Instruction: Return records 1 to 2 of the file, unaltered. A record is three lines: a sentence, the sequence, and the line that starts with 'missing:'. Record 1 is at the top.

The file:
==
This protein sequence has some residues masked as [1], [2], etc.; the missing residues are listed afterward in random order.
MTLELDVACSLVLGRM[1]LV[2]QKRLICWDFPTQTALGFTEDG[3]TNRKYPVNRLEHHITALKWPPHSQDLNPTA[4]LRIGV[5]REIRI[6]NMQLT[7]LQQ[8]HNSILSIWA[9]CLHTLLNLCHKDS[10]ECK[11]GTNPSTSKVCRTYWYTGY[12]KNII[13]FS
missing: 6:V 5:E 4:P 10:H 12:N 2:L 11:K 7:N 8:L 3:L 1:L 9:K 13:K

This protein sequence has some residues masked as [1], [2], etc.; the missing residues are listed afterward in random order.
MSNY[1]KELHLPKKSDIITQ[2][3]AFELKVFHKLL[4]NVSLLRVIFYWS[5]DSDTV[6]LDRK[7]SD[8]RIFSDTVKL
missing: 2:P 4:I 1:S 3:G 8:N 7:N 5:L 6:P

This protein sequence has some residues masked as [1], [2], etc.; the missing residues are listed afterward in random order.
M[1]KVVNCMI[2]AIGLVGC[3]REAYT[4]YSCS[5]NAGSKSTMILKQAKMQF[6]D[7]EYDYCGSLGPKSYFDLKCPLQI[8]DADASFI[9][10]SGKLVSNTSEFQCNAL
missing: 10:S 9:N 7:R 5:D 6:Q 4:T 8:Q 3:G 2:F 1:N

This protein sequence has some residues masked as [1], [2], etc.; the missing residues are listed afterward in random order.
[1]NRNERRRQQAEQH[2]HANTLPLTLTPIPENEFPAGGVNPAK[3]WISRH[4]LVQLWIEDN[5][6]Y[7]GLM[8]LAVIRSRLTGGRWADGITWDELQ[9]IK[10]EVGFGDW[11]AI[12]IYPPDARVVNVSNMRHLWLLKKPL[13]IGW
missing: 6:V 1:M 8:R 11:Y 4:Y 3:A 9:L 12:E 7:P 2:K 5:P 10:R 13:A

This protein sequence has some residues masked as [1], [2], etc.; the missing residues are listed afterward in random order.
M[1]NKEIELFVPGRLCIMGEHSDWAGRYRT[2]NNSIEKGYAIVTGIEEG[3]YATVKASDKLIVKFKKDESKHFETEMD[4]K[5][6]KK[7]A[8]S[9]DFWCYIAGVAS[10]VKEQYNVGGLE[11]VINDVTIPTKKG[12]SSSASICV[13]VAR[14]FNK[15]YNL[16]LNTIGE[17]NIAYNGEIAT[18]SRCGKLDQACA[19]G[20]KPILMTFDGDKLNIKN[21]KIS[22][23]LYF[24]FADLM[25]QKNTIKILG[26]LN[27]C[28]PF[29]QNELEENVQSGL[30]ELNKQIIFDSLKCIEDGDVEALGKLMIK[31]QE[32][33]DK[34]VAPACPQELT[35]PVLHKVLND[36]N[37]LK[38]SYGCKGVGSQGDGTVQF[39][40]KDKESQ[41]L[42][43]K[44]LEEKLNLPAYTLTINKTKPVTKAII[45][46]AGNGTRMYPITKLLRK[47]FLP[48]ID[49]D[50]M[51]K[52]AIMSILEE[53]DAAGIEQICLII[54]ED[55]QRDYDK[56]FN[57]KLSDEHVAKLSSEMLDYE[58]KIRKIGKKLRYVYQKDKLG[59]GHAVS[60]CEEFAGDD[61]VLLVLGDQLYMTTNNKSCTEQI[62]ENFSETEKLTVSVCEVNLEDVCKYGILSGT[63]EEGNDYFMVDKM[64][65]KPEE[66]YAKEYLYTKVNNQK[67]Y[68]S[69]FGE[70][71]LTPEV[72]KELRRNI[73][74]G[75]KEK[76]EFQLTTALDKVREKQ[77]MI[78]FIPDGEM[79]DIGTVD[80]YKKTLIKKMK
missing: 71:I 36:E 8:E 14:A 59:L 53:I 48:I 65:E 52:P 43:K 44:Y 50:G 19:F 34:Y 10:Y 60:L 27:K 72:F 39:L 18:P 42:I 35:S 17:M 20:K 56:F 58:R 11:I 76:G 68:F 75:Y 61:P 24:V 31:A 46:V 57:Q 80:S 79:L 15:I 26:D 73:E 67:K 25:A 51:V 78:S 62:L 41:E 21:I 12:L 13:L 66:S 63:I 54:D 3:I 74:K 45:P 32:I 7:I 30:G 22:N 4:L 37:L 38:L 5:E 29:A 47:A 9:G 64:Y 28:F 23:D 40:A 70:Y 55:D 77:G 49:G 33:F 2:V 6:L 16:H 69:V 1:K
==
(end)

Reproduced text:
This protein sequence has some residues masked as [1], [2], etc.; the missing residues are listed afterward in random order.
MTLELDVACSLVLGRM[1]LV[2]QKRLICWDFPTQTALGFTEDG[3]TNRKYPVNRLEHHITALKWPPHSQDLNPTA[4]LRIGV[5]REIRI[6]NMQLT[7]LQQ[8]HNSILSIWA[9]CLHTLLNLCHKDS[10]ECK[11]GTNPSTSKVCRTYWYTGY[12]KNII[13]FS
missing: 6:V 5:E 4:P 10:H 12:N 2:L 11:K 7:N 8:L 3:L 1:L 9:K 13:K

This protein sequence has some residues masked as [1], [2], etc.; the missing residues are listed afterward in random order.
MSNY[1]KELHLPKKSDIITQ[2][3]AFELKVFHKLL[4]NVSLLRVIFYWS[5]DSDTV[6]LDRK[7]SD[8]RIFSDTVKL
missing: 2:P 4:I 1:S 3:G 8:N 7:N 5:L 6:P